Eva and her parents fled to Spain when Hitler came to power. When Franco won the Spanish Civil War, they fled to Paris, and in 1941, eventually managed to get to New York.
My family and I were lucky in that nobody in our immediate family was interned in a concentration camp.
I was born in Berlin in 1931. My father was a lawyer, and when Hitler was elected Chancellor in January of 1933, difficulties for Jews began almost immediately. Jewish lawyers were disbarred, and so my parents made preparations to leave Germany. My father could never understand why some German Jews insisted on staying and why many did not believe in the dangers they would face in Nazi Germany. My father had read Mein Kampf and said our future in Germany was clearly outlined in these pages.
Since he had some business connections in Spain, we left for Barcelona in 1934. At first we spent the summer in Madrid, but the intensive heat of the capital proved to be unbearable for us Central Europeans, and we fled to the cosier seaport. There we stayed until the Spanish Civil War broke out in July of 1936. On the second day of the war we headed for Paris, where my father made a difficult living importing fountain pens and pencils. Working in France was almost impossible for non-French citizens.
General Franco’s forces defeated the Spanish Republic, and the Civil War ended on April 1, 1939. My father took that opportunity to return to Spain to build up his business, giving radio correspondence courses. Ever gazing successfully into the political crystal ball, he said that war would come to Europe, that France would be defeated and that we would be in serious trouble if we stayed in Paris. Spain, he forecast, would stay neutral because of the bloody conflict, lasting three years that the country had just suffered.
Although Barcelona was devastated and the country had serious food shortages, we lived peacefully in that lovely seaside city, until the fall of 1940. Then my father, often impulsive, dismissed from her job in his business a woman whose husband had been shot by the defeated Loyalists. This gave her enormous influence with the ruling party, and in revenge she denounced my father as a spy. In Franco Spain habeas corpus did not exist, and people were imprisoned without even being asked their name.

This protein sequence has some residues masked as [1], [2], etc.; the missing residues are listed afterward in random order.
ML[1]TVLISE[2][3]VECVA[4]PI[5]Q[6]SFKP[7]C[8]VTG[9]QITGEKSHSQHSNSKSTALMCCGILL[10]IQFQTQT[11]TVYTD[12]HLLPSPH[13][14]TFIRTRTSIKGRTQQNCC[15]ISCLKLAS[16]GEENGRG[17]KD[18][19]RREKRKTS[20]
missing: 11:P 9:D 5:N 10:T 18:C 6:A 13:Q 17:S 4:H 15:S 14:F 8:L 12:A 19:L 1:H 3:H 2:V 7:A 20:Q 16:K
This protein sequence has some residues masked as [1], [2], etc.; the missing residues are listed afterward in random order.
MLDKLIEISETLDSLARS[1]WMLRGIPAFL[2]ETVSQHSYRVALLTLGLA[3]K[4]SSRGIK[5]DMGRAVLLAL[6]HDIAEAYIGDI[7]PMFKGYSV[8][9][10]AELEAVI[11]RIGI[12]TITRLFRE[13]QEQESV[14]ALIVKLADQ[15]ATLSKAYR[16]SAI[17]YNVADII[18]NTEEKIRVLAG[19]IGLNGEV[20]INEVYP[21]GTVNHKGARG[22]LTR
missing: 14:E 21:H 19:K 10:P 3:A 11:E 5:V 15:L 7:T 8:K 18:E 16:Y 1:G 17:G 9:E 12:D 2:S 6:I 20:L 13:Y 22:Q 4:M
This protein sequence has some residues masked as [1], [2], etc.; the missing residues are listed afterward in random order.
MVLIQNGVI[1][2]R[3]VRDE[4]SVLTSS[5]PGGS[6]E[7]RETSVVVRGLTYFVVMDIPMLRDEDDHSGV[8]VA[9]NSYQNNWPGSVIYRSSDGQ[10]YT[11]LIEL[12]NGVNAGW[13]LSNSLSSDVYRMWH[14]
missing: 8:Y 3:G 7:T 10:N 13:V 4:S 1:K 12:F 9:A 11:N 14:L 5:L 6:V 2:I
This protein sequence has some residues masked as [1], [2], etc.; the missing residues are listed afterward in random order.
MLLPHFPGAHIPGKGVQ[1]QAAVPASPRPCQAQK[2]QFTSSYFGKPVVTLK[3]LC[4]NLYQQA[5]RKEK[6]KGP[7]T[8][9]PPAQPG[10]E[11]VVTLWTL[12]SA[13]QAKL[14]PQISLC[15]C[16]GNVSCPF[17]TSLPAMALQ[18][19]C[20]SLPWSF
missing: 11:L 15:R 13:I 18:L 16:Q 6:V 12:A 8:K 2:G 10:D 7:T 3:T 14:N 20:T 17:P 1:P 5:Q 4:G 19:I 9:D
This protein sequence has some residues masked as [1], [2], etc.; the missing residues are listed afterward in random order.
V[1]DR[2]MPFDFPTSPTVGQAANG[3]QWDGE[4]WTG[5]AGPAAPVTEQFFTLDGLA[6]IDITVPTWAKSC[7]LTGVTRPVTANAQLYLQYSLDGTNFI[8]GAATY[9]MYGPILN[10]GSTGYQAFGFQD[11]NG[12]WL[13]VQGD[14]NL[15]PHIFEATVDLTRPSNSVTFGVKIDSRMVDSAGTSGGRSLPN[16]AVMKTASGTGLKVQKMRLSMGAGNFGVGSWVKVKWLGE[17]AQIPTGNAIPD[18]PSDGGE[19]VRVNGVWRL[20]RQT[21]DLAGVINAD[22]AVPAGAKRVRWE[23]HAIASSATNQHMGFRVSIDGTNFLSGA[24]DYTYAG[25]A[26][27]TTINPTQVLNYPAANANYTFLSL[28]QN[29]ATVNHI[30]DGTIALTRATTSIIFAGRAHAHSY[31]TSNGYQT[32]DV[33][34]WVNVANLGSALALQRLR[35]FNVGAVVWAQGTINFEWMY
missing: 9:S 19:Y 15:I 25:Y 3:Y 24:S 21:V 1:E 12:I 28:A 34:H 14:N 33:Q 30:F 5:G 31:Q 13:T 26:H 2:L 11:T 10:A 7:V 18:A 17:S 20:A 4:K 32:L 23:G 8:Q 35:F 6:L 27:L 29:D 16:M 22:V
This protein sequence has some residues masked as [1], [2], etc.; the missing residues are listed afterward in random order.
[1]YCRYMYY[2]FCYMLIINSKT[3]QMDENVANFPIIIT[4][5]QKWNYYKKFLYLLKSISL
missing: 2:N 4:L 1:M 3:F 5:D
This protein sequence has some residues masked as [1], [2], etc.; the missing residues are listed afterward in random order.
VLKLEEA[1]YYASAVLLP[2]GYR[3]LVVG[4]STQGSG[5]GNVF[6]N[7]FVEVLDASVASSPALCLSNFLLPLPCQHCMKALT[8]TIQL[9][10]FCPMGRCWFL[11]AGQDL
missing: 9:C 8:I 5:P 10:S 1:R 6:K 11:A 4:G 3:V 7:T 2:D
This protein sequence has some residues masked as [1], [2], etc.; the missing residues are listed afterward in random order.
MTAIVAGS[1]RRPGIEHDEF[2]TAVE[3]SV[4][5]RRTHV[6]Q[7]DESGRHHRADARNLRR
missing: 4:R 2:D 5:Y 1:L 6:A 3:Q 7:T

After two months in prison, my father was finally released, when my mother, through intensive efforts, obtained affidavits for us from relatives in the U.S. American law at that time specified that before a visa would be issued, an immigrant to the U.S. must have an affidavit from an American guaranteeing that the immigrant would not become a public charge. The American consul in Barcelona was neither friendly to potential settlers nor eager for our presence on his turf. Fortunately, he did issue visas for us.
We arrived in New York on March 12, 1941. My father, like many former German lawyers, went into the export business, and my mother started her working career sorting industrial diamonds near what is now Diamond Row—47th Street between Fifth and Sixth Avenues in Manhattan. We got along, modestly at first, and then more comfortably.
Since there were so many refugees from Nazi Germany in New York City at that time, I never felt like an outcast or a foreigner. Unlike many of my German-speaking friends I insisted on maintaining my native language, along with the French and Spanish I had acquired along the way. I always enjoyed speaking different languages, and it just seemed natural to keep them. When I was 11 or 12, I exchanged German lessons for French conversation with a young lady who waned to be a singer and aimed to improve her German pronunciation—a good way to get lessons for free.
I have always thought that Hunter gave me an especially wide and thorough background in the humanities. After Hunter, I went to Queens College where I met my husband, who was a refugee from Vienna. On graduation from Queens College, we moved to Madison, Wisconsin, where I received a Master’s degree in Spanish and then a second Master’s in Library Science from the University of Wisconsin, while my husband got his Ph.D. in Spanish there.
In 1966 we moved to Cornell. I stayed at home until my children were in school, at which time I got a job at the University Library, first in cataloguing and then in book selection for European studies. This position was a very enjoyable one that gave me the opportunity to use my languages.
I might add that I was not conscious of anti-Semitism until I worked in Madison, Wisconsin along with an elderly, white, Protestant lady who was a big fan of the late Senator Joseph McCarthy during his heyday. I put an end to her remarks when I mentioned casually that I had been forced to leave Hitler’s Germany.
Although I grew up as an American, my European upbringing stayed with me and is a significant part of who I am. My children, born in this country, are completely American and exclusively English speaking. Even though I could claim German citizenship now, acquire a passport from the European Union and avoid those long lines when entering the continent, I fell too grateful to my adopted country to make this claim. For many years, I have had a strong sentimental feeling about my American passport, so strongly desired and acquired with so much difficulty.
- December 2007
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